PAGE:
The Guardian is reporting that an academy chain has pledged to look at criticism of its use of isolation units in a review of its behaviour policy, after a student mounted legal action against the trust.
Proceedings were lodged in the high court in December against Outwood Grange Academies Trust’s use of “isolation booths”, spaces in “consequence rooms” in which children sit in silence for hours as punishment for breaking school rules. The trust runs 31 schools across Yorkshire, the Humber and the east Midlands.
In a move welcomed by the legal firm bringing the action, the academy trust said the concerns raised in the application would be “expressly considered” in a routine review of its behaviour policy. The concerns included the use of isolation booths for extended periods of time, the lack of teaching while children are in the rooms and the lack of oversight of the policy.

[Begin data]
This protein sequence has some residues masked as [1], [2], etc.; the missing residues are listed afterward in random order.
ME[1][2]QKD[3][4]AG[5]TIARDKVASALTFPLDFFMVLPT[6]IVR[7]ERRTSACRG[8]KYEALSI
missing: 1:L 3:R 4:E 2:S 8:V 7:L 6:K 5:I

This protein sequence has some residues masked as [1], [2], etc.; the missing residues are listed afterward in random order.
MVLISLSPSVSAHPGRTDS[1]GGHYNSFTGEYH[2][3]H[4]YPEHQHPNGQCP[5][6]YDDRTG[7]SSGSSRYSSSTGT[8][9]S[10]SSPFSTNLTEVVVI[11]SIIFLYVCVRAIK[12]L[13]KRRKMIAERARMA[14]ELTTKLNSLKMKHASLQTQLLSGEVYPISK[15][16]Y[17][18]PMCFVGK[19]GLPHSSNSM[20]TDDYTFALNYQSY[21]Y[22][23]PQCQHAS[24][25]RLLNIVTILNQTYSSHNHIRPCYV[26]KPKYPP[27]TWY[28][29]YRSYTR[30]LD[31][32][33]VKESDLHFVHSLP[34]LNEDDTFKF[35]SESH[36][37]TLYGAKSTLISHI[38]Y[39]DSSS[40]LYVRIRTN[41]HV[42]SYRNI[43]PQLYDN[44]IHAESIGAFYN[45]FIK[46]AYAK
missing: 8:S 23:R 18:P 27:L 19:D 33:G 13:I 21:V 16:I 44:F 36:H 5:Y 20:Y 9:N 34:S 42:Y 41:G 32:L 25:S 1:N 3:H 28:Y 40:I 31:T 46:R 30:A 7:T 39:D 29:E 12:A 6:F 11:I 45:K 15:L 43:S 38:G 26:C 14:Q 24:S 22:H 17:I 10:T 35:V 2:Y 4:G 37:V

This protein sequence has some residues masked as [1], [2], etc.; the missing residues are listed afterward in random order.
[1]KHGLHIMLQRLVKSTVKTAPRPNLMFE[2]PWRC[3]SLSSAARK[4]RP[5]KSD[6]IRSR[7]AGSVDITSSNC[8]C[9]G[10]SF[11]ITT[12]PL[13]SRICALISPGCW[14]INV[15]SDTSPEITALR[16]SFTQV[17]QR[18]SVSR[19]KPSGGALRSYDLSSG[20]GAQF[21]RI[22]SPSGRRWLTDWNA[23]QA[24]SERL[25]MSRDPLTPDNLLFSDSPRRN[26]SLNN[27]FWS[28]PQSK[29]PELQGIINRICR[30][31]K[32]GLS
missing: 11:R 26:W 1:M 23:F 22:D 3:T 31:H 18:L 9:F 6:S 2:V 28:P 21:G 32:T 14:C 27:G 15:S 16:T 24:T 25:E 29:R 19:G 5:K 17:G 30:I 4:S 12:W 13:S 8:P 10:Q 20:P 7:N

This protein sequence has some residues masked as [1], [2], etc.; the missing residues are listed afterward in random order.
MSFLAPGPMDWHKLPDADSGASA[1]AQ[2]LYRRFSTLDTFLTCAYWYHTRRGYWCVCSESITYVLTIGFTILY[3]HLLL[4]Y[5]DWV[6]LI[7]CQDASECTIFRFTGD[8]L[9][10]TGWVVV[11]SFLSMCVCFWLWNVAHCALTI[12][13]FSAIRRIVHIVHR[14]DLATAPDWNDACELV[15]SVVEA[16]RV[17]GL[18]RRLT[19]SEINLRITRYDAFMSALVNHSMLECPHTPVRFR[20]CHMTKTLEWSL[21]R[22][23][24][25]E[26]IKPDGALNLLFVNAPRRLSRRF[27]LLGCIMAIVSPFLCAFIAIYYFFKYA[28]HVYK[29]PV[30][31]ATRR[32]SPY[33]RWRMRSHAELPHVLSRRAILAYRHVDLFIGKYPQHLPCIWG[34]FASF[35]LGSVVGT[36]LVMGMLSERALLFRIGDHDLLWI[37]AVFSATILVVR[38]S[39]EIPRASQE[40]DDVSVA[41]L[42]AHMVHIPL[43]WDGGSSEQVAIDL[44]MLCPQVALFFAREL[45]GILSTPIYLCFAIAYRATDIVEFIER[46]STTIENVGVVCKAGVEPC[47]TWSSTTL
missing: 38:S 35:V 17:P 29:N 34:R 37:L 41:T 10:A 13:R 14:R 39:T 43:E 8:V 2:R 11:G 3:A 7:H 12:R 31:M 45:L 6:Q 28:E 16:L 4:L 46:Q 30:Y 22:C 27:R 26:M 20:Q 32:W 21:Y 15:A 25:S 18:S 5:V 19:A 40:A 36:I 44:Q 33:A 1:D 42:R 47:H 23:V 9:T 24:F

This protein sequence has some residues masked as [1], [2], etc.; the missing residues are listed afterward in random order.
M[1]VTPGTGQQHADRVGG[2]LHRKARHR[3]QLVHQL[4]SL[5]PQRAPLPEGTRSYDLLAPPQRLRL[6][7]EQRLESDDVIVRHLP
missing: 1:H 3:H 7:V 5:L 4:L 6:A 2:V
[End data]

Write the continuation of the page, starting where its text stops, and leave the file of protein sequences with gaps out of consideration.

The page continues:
In its response to the legal action, the trust argued permission for a judicial review should not be granted as, if it were successful, the outcome would likely be to require the trust to review its behaviour policy, which it was planning to do anyway.
According to data released through a freedom of information request, just over 31,000 C5 orders to go to an isolation booth were issued to pupils across 14 schools in the trust in the 2017-18 academic year. C5s were issued to around 1,400 children receiving free school meals and 90 with education health and care (EHC) plans.
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